Angel and the Love Mongers have just a hint of the talent that made The Smiths and The Cure so great. For the most part, that tinge of talent should be understood as the same kind of misinterpreted artistry that has made modern bands like The Killers popular and famous.
Angel and the Love MongersThe Humanist Queen**1/2
Angel and the Love Mongers have just a hint of the talent that made The Smiths and The Cure so great. For the most part, that tinge of talent should be understood as the same kind of misinterpreted artistry that has made modern bands like The Killers popular and famous. It’s perfectly average music that is playing off the images of bands from yesteryear. This doesn’t make Angel and the Love Mongers’ first release, The Humanist Queen, a bad album. It’s catchy at times, easy to listen to, and on tracks like “Sideways,” it sits on the edge of being emotionally evocative. But right away, songs like “Speak Straight To Me Or Die” take away any progress that front man Angel Zuniga may have made in his effort to be the bands he grew up listening to. It just won’t happen.
The absolutely flawless production and heartfelt passion that Enrique Iglesias has put into his eighth studio album shows the raw talent the man embodies. With songs like “Do You Know (The Ping Pong Song),” and lyrics like “Maybe if I knew all the things it took to save us, I can fix the pain that bleeds inside of me,” the evolutional path that this man’s music has taken is obvious. OK. Now that you’ve realized I’m lying, I’ll tell you the truth. This album sounds exactly like Enrique Iglesias. It’s filled with synthesizers, melodramatic themes and melodies, and voice loops. He whispers to you as if you were his only lover and hedges all of his bets on one song (in the case of this album, that song about ping-pong). If you like Enrique, then great, have fun. If you’re a normal person, you can just ignore Insomniac.
Vulture WhaleVulture Whale****
Vulture Whale doesn’t seem to try too hard to differentiate their songs. It’s one of the few unfortunate things about the band that, on their self-titled first release, has a more energetic indie-rockabilly sound than most other bands like them. It’s a sound that is often muted among modern musicians who, like Wilco, have either toned down their country roots for the serenity of folk or have muffled it with overproduced instrumentals. Don’t get me wrong: Vulture Whale is not Kenny Chesney. They’re a band that embraces their Southern roots (Birmingham, Ala.) and uses a perfect mix of country and rock to make an album that is not only accessible, but a fun and memorable listen.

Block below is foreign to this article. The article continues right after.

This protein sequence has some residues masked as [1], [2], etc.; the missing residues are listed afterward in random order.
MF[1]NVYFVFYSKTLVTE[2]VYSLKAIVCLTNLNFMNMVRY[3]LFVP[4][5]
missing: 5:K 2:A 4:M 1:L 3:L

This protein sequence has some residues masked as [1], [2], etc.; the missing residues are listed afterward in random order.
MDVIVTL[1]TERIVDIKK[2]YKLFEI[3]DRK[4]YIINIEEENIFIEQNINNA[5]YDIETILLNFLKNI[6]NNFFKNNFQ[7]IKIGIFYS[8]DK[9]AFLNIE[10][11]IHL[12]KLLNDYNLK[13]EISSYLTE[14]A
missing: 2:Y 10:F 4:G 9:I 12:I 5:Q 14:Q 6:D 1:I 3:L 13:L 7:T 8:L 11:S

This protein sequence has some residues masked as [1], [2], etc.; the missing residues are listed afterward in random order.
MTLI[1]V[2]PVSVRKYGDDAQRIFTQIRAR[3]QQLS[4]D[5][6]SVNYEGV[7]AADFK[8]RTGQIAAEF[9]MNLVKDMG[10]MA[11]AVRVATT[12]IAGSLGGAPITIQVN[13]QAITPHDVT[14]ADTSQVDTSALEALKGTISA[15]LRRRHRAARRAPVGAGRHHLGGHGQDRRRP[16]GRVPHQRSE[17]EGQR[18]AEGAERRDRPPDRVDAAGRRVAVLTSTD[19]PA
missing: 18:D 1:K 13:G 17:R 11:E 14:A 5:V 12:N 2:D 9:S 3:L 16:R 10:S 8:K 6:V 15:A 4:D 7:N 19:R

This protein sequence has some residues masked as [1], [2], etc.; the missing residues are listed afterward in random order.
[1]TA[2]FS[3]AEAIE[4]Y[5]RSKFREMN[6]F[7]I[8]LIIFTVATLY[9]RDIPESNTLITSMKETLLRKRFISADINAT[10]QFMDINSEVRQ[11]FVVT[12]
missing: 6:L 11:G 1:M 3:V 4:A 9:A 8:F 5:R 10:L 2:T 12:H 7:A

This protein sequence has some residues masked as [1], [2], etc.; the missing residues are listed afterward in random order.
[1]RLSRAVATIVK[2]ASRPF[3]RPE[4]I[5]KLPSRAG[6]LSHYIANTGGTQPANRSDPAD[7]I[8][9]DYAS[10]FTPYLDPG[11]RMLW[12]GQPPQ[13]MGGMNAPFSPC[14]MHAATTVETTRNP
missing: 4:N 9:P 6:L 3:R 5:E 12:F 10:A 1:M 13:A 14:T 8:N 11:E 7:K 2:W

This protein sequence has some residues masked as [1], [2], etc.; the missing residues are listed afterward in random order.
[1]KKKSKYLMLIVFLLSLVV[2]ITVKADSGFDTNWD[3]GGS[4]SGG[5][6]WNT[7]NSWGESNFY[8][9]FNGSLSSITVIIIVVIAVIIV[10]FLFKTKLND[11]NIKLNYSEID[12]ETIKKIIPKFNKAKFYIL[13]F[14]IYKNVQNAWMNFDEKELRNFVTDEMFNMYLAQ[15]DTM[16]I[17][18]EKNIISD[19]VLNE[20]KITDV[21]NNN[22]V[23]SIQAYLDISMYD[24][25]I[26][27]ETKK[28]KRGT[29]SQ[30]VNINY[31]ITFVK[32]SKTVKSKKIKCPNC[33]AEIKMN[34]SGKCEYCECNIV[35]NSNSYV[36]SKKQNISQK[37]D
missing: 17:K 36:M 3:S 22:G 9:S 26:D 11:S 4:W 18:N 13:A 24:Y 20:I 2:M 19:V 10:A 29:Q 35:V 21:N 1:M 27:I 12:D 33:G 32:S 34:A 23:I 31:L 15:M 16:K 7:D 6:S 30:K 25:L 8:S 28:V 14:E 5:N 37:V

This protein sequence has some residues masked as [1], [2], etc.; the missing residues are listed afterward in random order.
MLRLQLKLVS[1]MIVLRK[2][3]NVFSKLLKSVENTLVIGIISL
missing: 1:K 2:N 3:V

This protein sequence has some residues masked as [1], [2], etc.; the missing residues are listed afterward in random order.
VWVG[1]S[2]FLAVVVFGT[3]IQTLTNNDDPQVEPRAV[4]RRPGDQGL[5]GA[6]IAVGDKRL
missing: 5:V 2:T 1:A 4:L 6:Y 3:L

The EssentialsThe Essentials***
The sheer idea of The Essentials, from Eugene, Ore., is impressive. Sure, their self-titled first release is just typical jazz–at that, it’s a little raw and under-produced. But they actually have 11 people making up the entirety of their jazz, rhythm-and-blues band. As a group, each member has some kind of connection to the University of Oregon music program, most of them having graduated from it. At times, they sound like Stevie Wonder. Other times, when they slow down, there is a hint of Marvin Gaye. The Essentials are an impressive feat, and if jazz is your thing, you’ll be happy to know of them.
The Essentials will be playing at the Blitz Bar, located at 110 N.W. 10th Ave., on Saturday, Oct. 20 at 10 p.m. The show is 21 and over, and there is no cover charge.
-All reviews by David Holley